rudder control waiting for next sensor input
[New Thread 0x7ffff687d700 (LWP 6798)]
Avionics System [avionics task] running
avionics task waiting for next refresh interval
avionics task refreshing avionics screen 0
...
//more messages from the threads
...
avionics task refreshing avionics screen 9
[Thread 0x7ffff687d700 (LWP 6798) exited]
rudder control issueing rudder control command7
rudder control waiting for next sensor input
rudder control issueing rudder control command8
rudder control waiting for next sensor input
rudder control issueing rudder control command9
[Thread 0x7ffff707e700 (LWP 6797) exited]

Program received signal SIGSEGV, Segmentation fault.
0x0000000000401ffa in AvionicsTask::~AvionicsTask (this=0xffffffffffffffc0, 
    __in_chrg=<optimized out>) at task_test_step1.cpp:21
21  class AvionicsTask : public Task {
share|improve this question
    
Can you build this in debug mode and run it through a debugger? This should yield useful intelligence about the crash. The part about crashing in the AvionicsTask destructor sounded like it might be a guess. –  Multimedia Mike Mar 7 '12 at 0:03
    
@MultimediaMike Oh of course! I forgot to put in the gdb output. I'll edit the question to show this. –  Ben Creighton Mar 7 '12 at 0:19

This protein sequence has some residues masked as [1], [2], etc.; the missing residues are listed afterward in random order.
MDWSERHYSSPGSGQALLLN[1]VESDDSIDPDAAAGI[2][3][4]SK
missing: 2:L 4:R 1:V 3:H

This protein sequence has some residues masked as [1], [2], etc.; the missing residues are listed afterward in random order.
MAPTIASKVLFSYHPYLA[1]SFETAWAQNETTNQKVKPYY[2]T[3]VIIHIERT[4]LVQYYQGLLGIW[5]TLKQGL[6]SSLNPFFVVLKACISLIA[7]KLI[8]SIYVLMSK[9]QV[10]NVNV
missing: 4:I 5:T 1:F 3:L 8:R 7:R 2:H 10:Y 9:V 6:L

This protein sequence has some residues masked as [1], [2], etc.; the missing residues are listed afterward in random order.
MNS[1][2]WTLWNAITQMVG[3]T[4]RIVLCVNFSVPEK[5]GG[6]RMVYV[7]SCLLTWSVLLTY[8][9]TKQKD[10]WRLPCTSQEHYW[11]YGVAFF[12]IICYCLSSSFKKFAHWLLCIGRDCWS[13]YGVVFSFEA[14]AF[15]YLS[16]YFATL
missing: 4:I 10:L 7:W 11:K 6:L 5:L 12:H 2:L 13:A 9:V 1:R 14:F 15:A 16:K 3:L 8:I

That 'this' pointer looks really wrong (contains -64). I'd say you have found the cause. You just need to figure out how it gets into that state. –  Multimedia Mike Mar 7 '12 at 0:37
    
That's exactly what I don't understand. Why is the object pointer what it is? –  Ben Creighton Mar 7 '12 at 1:18
    
Something else must be writing that value into that location. It looks like you're running this on Linux. Install and run valgrind against your app. This should tell you where and when the memory is being stepped on. Another tip: compile with -O0 in order to disable optimizations at this phase. –  Multimedia Mike Mar 7 '12 at 1:32

1 Answer 1

up vote 0 down vote accepted

The way you're using return_value is wrong:

void** return_value;               
for(int i = 0; i < tasklist.size(); i++){
    pthread_join(tasklist[i], return_value); // <== return_value has an indeterminate value
                                             // who knows where pthread_join() will write to?
}

Just pass in NULL if you're not interested in what the thread you're joining passes to pthread_exit() (or equivalently what the thread function returns):

for(int i = 0; i < tasklist.size(); i++){
    pthread_join(tasklist[i], NULL);   // <== ignore what the thread returns
}

If you ever do decide you want to get the value returned by the thread, use something that looks like:

void* return_value;               
for(int i = 0; i < tasklist.size(); i++){
    pthread_join(tasklist[i], &return_value);

    // return_value contains the data the thread returned...
}
share|improve this answer
    
Thank you! I'm not sure I would have ever caught that without having had someone else look at it. Our TA is really worthless for this sort of thing. –  Ben Creighton Mar 7 '12 at 3:29